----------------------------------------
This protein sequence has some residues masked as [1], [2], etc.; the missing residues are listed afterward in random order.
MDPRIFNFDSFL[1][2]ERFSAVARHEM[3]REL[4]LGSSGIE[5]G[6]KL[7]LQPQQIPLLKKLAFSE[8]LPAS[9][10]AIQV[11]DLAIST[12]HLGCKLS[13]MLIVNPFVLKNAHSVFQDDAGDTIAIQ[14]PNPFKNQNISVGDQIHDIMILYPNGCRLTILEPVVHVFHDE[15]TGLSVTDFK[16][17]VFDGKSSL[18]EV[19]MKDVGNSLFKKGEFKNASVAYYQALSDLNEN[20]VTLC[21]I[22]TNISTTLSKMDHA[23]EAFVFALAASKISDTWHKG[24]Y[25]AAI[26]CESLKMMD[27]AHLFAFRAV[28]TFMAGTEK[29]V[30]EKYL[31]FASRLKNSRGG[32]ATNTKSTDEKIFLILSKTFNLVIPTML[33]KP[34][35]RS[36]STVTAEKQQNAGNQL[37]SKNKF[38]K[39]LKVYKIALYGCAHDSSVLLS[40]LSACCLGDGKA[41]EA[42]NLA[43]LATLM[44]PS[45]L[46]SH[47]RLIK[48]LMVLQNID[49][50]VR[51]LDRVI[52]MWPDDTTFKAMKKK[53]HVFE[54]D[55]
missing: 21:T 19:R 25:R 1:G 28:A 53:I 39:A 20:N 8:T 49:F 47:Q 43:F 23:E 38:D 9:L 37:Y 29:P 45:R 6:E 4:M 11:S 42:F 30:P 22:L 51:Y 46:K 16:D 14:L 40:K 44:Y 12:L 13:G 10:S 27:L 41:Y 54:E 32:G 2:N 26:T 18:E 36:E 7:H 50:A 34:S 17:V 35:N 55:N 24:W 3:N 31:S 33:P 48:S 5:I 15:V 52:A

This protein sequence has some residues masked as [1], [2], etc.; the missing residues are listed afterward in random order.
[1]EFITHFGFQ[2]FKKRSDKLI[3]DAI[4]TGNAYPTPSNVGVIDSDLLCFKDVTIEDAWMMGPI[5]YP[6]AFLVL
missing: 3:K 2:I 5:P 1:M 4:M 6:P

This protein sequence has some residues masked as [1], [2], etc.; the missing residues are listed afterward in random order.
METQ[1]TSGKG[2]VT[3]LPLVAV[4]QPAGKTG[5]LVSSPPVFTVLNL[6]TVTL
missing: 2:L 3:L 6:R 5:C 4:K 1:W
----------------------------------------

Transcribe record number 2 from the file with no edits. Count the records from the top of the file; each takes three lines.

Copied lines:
This protein sequence has some residues masked as [1], [2], etc.; the missing residues are listed afterward in random order.
[1]EFITHFGFQ[2]FKKRSDKLI[3]DAI[4]TGNAYPTPSNVGVIDSDLLCFKDVTIEDAWMMGPI[5]YP[6]AFLVL
missing: 3:K 2:I 5:P 1:M 4:M 6:P